Young Chinese scholar wins prize for AIDS research at 24th International AIDS Conference
A participant walks past the entrance of the 24th International AIDS Conference in Montreal, Canada, July 29, 2022. /CFP

A participant walks past the entrance of the 24th International AIDS Conference in Montreal, Canada, July 29, 2022. /CFP

Young Chinese scholar Shi Fanghui has been granted the Prize for Young Investigators as one of the six recipients for the innovative HIV research at the 24th International AIDS Conference.

The conference took place both virtually and in person in Montreal, Canada from July 29 to August 2.

This annual prizes have been awarded in six different research fields including clinical science, epidemiology and prevention science, political science, etc. Shi has won the prize in the field of social and behavioral science – a study on how racial residential segregation affects people living with HIV in southern U.S.

The five-day conference, known as AIDS 2022, brought together scientists, clinicians, community leaders, advocates, people with lived experience of HIV, health providers, decision-makers and others from around the world to enhance the HIV and AIDS response.

"The issues lifted up at AIDS 2022 could enable a turning point in the global AIDS response. The new UNAIDS report released at the conference shows how the AIDS response has been blown off course, making action urgent," said Winnie Byanyima, executive of Joint United Nations Program on HIV/AIDS.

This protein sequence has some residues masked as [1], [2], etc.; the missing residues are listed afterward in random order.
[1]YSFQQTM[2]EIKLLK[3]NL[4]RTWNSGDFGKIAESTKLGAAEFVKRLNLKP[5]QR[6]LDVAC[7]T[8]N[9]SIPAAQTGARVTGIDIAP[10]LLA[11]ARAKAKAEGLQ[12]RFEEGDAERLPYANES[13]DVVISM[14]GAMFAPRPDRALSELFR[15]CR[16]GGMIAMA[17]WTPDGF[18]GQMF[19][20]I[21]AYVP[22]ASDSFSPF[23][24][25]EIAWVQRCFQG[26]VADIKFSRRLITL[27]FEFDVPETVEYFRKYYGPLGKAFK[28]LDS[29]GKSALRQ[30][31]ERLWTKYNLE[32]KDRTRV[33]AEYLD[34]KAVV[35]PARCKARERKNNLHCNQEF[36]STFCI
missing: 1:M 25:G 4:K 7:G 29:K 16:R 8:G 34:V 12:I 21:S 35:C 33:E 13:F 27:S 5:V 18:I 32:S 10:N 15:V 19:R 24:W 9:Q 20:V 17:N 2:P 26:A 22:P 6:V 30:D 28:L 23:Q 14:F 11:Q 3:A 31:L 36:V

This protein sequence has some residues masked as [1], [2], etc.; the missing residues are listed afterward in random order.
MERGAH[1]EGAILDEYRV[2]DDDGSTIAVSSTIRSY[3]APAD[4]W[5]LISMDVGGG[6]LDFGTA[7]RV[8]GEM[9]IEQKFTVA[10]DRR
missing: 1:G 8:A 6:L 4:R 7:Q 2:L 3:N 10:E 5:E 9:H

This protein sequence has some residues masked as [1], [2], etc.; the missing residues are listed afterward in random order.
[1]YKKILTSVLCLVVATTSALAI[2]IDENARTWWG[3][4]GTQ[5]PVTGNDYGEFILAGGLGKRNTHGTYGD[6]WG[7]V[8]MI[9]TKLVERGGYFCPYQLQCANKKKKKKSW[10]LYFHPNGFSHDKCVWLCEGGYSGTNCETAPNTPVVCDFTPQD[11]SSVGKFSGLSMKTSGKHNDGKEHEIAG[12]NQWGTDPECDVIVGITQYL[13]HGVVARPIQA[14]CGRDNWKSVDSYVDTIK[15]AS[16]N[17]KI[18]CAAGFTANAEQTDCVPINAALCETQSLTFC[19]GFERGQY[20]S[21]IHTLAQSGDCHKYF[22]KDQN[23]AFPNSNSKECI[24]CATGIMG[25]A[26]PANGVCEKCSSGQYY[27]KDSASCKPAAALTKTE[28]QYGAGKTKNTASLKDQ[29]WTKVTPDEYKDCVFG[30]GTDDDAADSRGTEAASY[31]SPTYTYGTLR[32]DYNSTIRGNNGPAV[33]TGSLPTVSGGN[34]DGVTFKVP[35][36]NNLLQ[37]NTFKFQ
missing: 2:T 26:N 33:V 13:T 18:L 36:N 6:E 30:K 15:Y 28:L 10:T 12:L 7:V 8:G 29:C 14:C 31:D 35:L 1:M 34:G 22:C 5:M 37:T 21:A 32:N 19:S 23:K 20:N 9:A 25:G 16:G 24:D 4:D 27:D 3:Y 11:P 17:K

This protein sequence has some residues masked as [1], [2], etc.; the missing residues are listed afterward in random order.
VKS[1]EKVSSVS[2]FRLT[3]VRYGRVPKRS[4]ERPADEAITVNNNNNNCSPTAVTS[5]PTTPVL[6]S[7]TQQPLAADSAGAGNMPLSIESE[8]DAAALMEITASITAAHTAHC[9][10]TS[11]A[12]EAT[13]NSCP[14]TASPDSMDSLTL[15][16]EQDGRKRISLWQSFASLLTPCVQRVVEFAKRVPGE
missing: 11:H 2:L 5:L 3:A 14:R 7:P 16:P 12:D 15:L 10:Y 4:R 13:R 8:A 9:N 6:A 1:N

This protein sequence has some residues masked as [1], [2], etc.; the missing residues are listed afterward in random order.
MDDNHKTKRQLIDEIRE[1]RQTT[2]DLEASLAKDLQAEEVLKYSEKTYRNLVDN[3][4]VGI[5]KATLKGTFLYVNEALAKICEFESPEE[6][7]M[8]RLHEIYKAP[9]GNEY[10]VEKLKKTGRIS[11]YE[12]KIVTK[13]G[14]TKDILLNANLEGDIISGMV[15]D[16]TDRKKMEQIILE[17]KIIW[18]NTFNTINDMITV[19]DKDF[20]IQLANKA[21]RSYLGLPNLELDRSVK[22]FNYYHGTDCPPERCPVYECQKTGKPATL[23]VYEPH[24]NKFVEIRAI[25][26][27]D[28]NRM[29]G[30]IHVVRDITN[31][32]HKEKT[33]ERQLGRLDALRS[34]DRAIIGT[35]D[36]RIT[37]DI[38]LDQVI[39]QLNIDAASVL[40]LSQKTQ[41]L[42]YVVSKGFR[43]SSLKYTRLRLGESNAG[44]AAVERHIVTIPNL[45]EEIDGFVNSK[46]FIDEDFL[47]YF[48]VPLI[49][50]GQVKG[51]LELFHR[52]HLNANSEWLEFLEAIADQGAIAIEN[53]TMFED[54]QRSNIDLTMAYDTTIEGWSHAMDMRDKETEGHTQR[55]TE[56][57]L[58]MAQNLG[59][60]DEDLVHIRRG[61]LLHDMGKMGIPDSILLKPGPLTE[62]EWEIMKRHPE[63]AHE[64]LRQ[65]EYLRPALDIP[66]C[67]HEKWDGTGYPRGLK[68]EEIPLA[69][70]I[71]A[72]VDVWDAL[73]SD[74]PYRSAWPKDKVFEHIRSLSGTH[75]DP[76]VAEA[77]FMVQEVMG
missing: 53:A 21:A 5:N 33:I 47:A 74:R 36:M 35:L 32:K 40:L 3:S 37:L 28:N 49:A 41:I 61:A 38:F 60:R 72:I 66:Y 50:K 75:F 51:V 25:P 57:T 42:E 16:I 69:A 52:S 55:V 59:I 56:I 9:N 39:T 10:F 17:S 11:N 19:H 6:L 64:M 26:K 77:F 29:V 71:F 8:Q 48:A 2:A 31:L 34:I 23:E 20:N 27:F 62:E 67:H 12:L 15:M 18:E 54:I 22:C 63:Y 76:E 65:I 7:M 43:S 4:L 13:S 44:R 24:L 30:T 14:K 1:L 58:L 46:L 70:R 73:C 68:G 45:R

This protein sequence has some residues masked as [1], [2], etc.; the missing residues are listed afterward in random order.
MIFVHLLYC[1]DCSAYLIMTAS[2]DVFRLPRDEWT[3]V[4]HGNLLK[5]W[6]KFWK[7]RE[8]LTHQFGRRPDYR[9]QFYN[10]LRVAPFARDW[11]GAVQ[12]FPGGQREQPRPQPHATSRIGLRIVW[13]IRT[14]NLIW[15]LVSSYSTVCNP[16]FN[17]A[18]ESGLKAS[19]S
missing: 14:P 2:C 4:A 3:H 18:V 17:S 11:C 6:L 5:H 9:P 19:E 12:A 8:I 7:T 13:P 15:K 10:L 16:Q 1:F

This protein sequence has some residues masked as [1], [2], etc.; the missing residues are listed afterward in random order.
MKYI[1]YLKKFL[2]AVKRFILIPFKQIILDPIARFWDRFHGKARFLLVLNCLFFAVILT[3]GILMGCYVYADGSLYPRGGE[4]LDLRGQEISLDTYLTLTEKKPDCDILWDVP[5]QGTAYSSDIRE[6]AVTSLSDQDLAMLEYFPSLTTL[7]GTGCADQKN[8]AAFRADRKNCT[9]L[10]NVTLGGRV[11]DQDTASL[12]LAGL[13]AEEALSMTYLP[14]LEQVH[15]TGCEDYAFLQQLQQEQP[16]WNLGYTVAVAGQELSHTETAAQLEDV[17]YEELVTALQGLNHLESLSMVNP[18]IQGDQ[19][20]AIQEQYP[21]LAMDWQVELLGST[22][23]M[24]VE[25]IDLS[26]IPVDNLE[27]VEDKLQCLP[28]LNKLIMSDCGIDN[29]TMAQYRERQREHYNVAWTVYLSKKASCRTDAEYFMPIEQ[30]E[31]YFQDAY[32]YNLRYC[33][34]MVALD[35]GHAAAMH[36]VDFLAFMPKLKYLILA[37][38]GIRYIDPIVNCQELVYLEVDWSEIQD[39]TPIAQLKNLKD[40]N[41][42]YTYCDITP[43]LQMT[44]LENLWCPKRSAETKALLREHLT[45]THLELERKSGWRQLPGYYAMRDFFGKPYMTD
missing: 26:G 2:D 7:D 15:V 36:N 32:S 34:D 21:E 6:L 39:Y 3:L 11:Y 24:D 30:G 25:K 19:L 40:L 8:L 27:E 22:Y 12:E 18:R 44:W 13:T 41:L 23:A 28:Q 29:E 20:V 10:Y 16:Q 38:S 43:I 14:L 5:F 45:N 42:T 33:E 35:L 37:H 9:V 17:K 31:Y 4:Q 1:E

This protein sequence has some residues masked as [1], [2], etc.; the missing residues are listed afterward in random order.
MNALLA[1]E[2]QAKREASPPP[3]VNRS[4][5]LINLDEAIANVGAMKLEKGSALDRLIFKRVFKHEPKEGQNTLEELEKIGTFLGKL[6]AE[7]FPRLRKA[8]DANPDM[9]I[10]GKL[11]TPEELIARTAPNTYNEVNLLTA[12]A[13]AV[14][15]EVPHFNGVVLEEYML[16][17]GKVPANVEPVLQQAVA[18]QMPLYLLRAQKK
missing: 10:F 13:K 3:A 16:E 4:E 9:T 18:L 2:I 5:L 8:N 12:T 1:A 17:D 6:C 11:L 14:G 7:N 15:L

The report showed that about 1.5 million new HIV infections occurred in 2021, over 1 million more than the global targets. Globally, only 52 percent of children living with HIV are on life-saving treatment, far behind adults, among whom 76 percent are receiving antiretrovirals.

"We call upon governments to urgently increase funding for the Global Fund and for the UN Joint Program to enable the findings of this conference to turn into reality on the ground," said Byanyima. "Courageous political leadership is essential to end AIDS and save millions of lives."

According to her, important steps forward were taken at this conference.

One was the new Global Alliance for Ending AIDS in Children by 2030 created to ensure that no child living with HIV is denied treatment by the end of the decade and to prevent new infant HIV infections.

The other was a breakthrough for new long-acting ARV agents to stop HIV. The World Health Organization released new guidelines and drug maker ViiV Healthcare has announced licenses for generic manufacturing of the drug in 90 countries.

"This could be a game changer if ViiV can provide an affordable price for low- and middle-income countries now, in the tens of dollars not hundreds of dollars, since it will be several years before generic production comes online and if generics are made available beyond these original 90 countries," she said.

(With input from Xinhua) 

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